Pollard Treated Unfairly - (Opposing View)

USA TODAY - January 18, 1999 - Kenneth Lasson


USA TODAY - a publication whose anti-Israel bias is well-known, recently invited University of Baltimore law professor Kenneth Lasson to write a 350 word essay on behalf of Jonathan Pollard to counterbalance the "350 word" essay that the paper planned to publish against Jonathan Pollard.

On January 18, 1999, USA Today ran both articles. The USA TODAY negative article was much longer than the 350 word limit that Lasson was strictly held to. The USA TODAY condemnation of Pollard was prominently featured at the top of the page, right under the company logo, complete with a large photograph to draw attention.

In addition, the Lasson article was bizarrely edited by USA TODAY . For example: has anyone ever heard of an adjective "outlawry"? As in "Why has the government been so 'outlawry' mute...?" "Outlawry" was not Lasson's choice of adjective.

Buried underneath the USA TODAY negative piece on January 18th, the Lasson article was visually insignificant and barely noticeable. But truth often appears that way initially. Ultimately only the truth prevails. The text of the Lasson 350 word defense follows.

Pollard Treated Unfairly - (Opposing View)

Former Navy Analyst victim of smear campaign

USA TODAY - January 18, 1999 - Kenneth Lasson

Fourteen years after the government's violation of a plea agreement resulted in Jonathan Pollard's being sentenced to life in prison, he is being demonized anew by half-truths and bald misstatements of fact.

The current media frenzy is fueled by anonymous leaks of heretofore classified material. Pollard's accusers never subjected this uncorroborated data, published grossly out of context, to rebuttal in court precisely because it's the kind that would likely be declared inadmissible. A few examples.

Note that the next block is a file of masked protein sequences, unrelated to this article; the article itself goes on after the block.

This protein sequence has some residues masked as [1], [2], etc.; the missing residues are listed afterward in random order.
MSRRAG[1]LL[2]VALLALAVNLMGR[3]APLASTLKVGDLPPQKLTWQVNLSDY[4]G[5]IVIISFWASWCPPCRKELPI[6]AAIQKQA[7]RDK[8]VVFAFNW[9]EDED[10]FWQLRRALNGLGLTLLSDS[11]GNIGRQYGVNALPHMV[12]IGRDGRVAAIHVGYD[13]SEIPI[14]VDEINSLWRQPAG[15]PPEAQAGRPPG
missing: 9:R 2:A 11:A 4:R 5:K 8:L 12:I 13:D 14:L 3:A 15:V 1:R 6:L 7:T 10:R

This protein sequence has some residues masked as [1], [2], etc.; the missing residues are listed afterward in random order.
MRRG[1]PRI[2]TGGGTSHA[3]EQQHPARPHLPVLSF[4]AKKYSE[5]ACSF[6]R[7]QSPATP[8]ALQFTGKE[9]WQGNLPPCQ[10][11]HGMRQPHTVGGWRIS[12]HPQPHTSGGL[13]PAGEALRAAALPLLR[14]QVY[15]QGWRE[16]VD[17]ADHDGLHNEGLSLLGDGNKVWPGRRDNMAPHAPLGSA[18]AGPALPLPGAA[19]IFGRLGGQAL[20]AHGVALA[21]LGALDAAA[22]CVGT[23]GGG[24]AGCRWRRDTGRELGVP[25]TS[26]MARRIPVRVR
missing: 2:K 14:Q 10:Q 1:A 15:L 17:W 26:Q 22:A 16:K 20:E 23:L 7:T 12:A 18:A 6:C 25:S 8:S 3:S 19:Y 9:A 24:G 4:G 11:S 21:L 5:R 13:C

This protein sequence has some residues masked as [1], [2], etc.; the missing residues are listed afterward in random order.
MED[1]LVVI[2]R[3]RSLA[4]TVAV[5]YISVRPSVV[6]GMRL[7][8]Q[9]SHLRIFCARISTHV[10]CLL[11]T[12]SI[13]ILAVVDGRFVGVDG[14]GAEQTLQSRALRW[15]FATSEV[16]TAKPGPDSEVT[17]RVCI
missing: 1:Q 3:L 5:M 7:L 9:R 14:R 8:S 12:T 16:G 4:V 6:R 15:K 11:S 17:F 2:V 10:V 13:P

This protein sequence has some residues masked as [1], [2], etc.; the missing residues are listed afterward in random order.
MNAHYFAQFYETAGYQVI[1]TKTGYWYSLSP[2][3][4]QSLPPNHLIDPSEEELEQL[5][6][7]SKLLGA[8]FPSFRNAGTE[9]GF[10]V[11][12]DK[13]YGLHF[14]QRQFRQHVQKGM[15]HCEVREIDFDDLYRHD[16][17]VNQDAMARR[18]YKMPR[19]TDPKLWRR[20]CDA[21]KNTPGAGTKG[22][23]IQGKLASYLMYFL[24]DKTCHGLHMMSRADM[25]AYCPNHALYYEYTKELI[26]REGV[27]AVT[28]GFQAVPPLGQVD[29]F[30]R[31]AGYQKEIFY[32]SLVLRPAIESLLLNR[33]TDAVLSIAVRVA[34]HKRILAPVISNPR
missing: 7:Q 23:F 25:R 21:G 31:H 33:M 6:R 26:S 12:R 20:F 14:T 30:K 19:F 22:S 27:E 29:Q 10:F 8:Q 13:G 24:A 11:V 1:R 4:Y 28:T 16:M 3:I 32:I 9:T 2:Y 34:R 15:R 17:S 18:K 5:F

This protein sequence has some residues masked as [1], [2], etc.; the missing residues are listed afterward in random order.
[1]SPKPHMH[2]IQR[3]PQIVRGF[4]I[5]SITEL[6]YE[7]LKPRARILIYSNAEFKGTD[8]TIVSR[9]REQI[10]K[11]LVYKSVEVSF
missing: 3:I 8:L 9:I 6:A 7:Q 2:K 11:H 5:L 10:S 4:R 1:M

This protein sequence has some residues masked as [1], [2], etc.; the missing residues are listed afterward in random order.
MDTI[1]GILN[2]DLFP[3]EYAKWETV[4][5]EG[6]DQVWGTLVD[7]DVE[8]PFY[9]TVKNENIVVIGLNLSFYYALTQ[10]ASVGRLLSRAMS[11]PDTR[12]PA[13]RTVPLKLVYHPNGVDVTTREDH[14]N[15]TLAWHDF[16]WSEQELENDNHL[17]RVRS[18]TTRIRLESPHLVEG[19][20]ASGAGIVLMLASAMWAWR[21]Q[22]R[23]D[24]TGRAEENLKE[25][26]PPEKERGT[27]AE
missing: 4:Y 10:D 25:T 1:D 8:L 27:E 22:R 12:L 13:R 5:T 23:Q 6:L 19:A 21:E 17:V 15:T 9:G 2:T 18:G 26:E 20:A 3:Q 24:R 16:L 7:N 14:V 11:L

• Pollard was a traitor.
    Treason is a specific crime defined by the Constitution as aiding the enemy during wartime. An appellate court admonished prosecutors against using such inflammatory terms in this case. In fact, Pollard was sentenced for a single count of disclosing classified information - the average punishment for which is four years incarceration. Why has the government been so outlawry [utterly] mute about leniency shown similar offenders.

  • Pollard compromised critical intelligence as well as agents' lives.
    Prosecutors never charged Pollard with intending to harm the United States, as they could have, and nothing was in their official damage assessment about either the loss of security codes or agents.

  • Pollard violated the plea agreement by not cooperating.
    The government, in court, before sentencing, conceded he'd fully cooperated.

  • Pollard was an alcoholic, drug addict and mercenary.
    Still more irrelevant but incendiary allegations that have never been proved. Would either of the world's best intelligence agencies, U.S. or Israeli, hire anyone with such self-destructive tendencies? Israel also has acknowledged that Pollard originally volunteered his services for ideological reasons and that it insisted that he be paid [as an agent].
The case being so passionately hyped to keep Pollard in prison for life is very different from the offenses for which he was rightly convicted. His plight is much more about what federal Judge Steven Williams called a "fundamental miscarriage of justice" than the result of any real damage to national security.

The continuing failure of due process for Jonathan Pollard remains an outrageous affront to American principles of fair play and equality under the law.